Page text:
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New York Daily News

Sound and Fury Signifies What?

Johnette Howard
April 13, 2003

Augusta, Ga - The Klansman showed up. So did the two male radio DJs in drag. The unemployed Tampa ad man who took an admitted $35,000 bath on his unsold “The Burk Stops Here” merchandise was morosely handing out business cards that read “Todd Manza, The Anti-Burk. One forlorn golf fan who couldn’t get into Augusta National came down Washington Road carrying a sign, “Will Kiss Martha Burk for a Masters Ticket”. Then along came one man from NO MA’AM – which stands for National Organization of Men Against Amazon Masterhood.

Finally, up on the small stage set up by the National Council of Women’s Organizations, there stood Martha Burk, soon to be followed at the microphone by Feminist Majority Foundation president Eleanor Smeal, who talked so loudly she needed no amplification. Before long, a young man who had sneaked into Burk’s cheering crowd of supporters starting bobbing in place with a fluorescent sign held over his head that read: “Make me dinner. Iron my shirt.”

Burk, noticing him as she spoke, laughed and said, “Was my dishes.”

“Talk about shock and awe,” one dazed onlooker joked, taking in the scene.

What started weeks ago as a plan by Burk’s National Council of Women’s Organizations to hold a protest to rally against Augusta National Golf Club’s all-male membership policy had-as expected- turned into a sideshow of spinoff groups yesterday.  And Burk didn’t help herself or her cause, either. 

The parade of people for and against Burk and Augusta National escalated rapidly once Burk’s 25 or so supporters ambled off their bus from Atlanta at about 10:35 a.m., then made their way over to join assembled supporters from the Rainbow/PUSH coalition, Feminist Majority and American Civil Liberties Union.  New York City councilwoman Carolyn Maloney also spoke.

Burk claimed to have brought 138 protesters, but it seemed like no more than 90.  There definitely were 123 police cars, more than 130 cops, but no snarling German shepherds, no fire hoses trained on demonstrators and not one arrest.  Just one rendition of Helen Reddy’s “I Am Woman” on the NCWO loudspeakers but no need for the 52-passenger police paddy wagon, which remained empty.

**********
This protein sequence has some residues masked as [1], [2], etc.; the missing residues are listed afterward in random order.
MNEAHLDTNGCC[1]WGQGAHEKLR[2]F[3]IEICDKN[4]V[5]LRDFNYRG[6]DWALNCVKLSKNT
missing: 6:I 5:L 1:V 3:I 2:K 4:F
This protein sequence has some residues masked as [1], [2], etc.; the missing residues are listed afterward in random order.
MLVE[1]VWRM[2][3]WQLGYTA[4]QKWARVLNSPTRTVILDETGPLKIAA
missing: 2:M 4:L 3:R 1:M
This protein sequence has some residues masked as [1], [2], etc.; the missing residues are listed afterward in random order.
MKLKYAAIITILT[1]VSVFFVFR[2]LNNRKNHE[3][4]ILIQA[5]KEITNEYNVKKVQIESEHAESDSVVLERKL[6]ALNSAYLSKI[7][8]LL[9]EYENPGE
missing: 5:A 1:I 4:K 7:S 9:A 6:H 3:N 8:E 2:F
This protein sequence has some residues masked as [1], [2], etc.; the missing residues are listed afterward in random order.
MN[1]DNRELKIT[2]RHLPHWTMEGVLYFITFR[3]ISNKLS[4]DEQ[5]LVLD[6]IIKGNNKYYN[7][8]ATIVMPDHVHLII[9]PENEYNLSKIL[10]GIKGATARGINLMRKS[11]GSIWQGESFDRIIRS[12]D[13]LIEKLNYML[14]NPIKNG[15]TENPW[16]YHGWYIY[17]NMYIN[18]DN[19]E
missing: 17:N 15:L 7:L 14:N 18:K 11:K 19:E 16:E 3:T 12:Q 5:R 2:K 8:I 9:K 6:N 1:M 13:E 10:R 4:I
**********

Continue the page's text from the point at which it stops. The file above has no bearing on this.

As notches go on the 10-month-long flight that preceded yesterday’s supposed “shutdown,” the demonstrations were indeed the anti-climax they always figured to be.  Just down Washington Road, about a half-mile away from this field, the second and third rounds of the Masters unfolded without interruption.  And yesterday’s laughable, lamentable, oddball scene at the protest site became entirely predictable weeks ago when Richmond County Sheriff Ronnie Strength decided that all the demonstrators would have to share the same 5.1 acre parcel of land.  Still, Burk was the undisputed headliner.  Even if you dismissed the silly, 12-foot high pink “male chauvinist CEO pig” that Burk’s group inflated behind the stage as their one-hour rally went on, Burk’s group should have done without the 7-foot cardboard carton cutout of a hooded Ku Klux Klansman with a Masters patch on his outfit.

Klan member J.J. Peters did show yesterday to support Augusta.  But contrary to what Burk has said, an Augusta National spokesman did denounce the KKK’s support weeks ago.  Even if the pig and the Klan cutout were supposed too show that even feminists have a sense of humor, the “joke” fell flat.  That portion of Burk’s rally was as dumb as Burk’s news conference Thursday at the Martin Luther King Jr. Center in Atlanta was dignified, on message and to the point. 

“Today was nothing short of an embarrassment,” Augusta National media consultant Jim McCarthy said.  “It's been obvious from the start that the American public regarded THIS (Burk’s) group as frivolous and misguided.”

Some Americans surely do. Others think Burk has a point. And yesterday’s three-hour cacophony reflected both. But nowhere to be found yesterday were perhaps the most brilliant protesters of all: the folks from People Against Ridiculous Protests, a tongue-in-cheek group run by 30-something University of Georgia graduates and best friends whose slogan is: “We Don’t Give a PARP!”

They slipped into the protest site at about 8:30 a.m., put up their three banners before hardly anyone arrived – the biggest banner read “Look at all these ridiculous people” – then slipped out as promised, leaving their assigned swatch of ground vacant all day long.

PARP founder Deke Wiggins laughs and says he filed for a protest permit about three weeks ago on a lark. But to his and his friends’ side-splitting delight, they were actually taken seriously. Soon requests for newspaper and radio interviews poured in from Santa Barbara to Syracuse.

“Ri-diculous,” Wiggins said, laughing in amazement at a barbecue party PARP threw Friday night. “I even did a Fox national TV show.”

“That was his finest hour,” PARP board member Charles Jones chimed in. “Deke was like, ‘Don’t you think the fact that you’re even talking to me proves our point? I live in Augusta! I’m a grain broker! I sell corn! OK?”

At that, they both broke down laughing.

“Ri-dic-ulous,” Wiggins and Jones agreed.